The Medication Induced Osteonecrosis of the Jaws is described for the first time by Marks in 2003. It is induced by medication that belongs to the group of the bisphosphonates and/or the monoclonal antibodies.
These medications block the activity of the osteoclasts and stop the bone resorption. They are used to treat bone metastasis of breast cancer, prostate cancer as well as multiple myeloma and osteoporosis.
List of the medications that can lead to medication-induced osteonecrosis of the jaws:
According to the American Association of Oral and Maxillofacial Surgeons, a medication-induced osteonecrosis of the jaws consists of current or previous treatment with antiresorptive or antiangiogenic agents. Exposed bone or bone that can be probed through an intraoral or extraoral fistula in the maxillofacial region that has persisted for longer than 8 weeks No history of radiation therapy to the jaws of obvious metastatic disease to the jaws.
Risk factors for developing medication induced osteonecrosis of the jaw are decayed teeth, chronic inflammation – most often chronic periapical periodontitis, mandibular or palatal tori and last but not least trauma – partial or full dentures, that can lead to interruption of the integrity of the oral mucosa, exposure of bone and initiation of osteonecrosis.
One of the most common causes of osteonecrosis is tooth extraction.
One started the osteonecrosis is very difficult to manage. The treatment methods are conservative – the usage of antibiotics and local antiseptic rinses, physiotherapy, and surgery – removal of the necrotic tissue.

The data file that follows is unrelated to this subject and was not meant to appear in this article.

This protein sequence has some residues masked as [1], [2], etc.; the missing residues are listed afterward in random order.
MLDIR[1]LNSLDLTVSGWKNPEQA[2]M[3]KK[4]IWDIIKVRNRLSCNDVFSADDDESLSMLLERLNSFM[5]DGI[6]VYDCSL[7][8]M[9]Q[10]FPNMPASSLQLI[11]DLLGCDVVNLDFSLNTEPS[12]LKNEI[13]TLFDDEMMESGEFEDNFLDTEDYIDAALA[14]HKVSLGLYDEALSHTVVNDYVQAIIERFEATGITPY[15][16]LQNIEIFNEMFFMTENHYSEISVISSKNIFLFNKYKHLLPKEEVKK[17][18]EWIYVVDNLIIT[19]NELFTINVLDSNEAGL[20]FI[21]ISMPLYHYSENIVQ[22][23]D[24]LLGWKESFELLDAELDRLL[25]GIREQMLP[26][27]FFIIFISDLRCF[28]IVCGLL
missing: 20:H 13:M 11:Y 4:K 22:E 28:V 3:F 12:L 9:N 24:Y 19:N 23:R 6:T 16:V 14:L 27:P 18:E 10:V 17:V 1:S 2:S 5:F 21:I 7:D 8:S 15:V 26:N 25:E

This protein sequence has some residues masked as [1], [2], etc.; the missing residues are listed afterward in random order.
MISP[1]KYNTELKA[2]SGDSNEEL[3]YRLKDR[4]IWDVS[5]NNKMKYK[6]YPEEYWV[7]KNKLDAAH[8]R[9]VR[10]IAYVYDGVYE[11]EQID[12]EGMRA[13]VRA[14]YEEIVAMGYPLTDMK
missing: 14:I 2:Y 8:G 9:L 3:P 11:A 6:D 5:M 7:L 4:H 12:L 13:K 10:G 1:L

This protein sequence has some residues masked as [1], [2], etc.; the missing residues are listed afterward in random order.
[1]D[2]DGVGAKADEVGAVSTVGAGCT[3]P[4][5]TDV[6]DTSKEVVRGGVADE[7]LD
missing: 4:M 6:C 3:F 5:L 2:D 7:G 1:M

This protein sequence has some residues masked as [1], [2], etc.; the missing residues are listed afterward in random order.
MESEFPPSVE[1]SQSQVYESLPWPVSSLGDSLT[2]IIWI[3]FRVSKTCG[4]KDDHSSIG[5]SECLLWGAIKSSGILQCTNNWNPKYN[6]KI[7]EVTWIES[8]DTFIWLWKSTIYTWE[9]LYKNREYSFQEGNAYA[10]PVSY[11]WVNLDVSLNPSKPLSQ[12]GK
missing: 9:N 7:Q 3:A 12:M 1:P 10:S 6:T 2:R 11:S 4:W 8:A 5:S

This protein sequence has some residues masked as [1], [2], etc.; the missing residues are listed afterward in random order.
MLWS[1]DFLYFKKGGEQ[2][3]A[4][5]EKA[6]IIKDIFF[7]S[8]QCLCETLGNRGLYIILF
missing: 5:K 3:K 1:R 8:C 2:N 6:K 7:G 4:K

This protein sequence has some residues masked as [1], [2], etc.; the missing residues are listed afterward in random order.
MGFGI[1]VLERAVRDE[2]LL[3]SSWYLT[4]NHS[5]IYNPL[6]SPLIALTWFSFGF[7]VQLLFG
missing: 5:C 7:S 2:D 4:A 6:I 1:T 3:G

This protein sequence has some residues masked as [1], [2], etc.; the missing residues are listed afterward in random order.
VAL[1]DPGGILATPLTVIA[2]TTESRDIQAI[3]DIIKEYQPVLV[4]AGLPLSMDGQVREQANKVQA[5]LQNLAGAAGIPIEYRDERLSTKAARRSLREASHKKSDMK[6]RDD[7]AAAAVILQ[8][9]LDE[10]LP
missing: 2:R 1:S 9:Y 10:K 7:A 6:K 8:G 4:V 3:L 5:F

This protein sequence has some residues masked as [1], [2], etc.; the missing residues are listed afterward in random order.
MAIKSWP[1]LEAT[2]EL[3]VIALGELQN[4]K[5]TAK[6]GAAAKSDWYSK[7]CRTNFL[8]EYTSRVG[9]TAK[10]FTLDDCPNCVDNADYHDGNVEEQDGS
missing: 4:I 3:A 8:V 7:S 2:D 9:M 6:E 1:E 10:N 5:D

One of the most recent methods is resection of the necrotic bone using photofluorescence guidance and enhancing the epithelialization using platelet masses enriched with growth factors.
Because the management of this condition is extremely difficult we definitely should pay attention to its prophylaxis and prevention.
The DMDs have to know which are the medications that may lead to osteonecrosis. The oncologists after registering bone metastases should send the patient to a DMD in order to remove all odontogenic origins of infection and inflammation before the chemotherapy starts. And last but not least if an invasive procedure should be done to this type of patients they should be referred to a competent specialist.
Dr. Stoyan Kazakov DMD, Oral Surgeon, Assistant professor in the Department of Oral and Maxillofacial Surgery, Faculty of Dental Medicine, Sofia, Bulgaria
Iliya Marinov – student in Faculty of Dental Medicine, Sofia, Bulgaria
Vyara Blagova – student in Faculty of Dental Medicine, Sofia, Bulgaria
Dr. Stoyan Kazakov DMD: email@example.com
Vyara Blagova: firstname.lastname@example.org
Iliya Marinov: email@example.com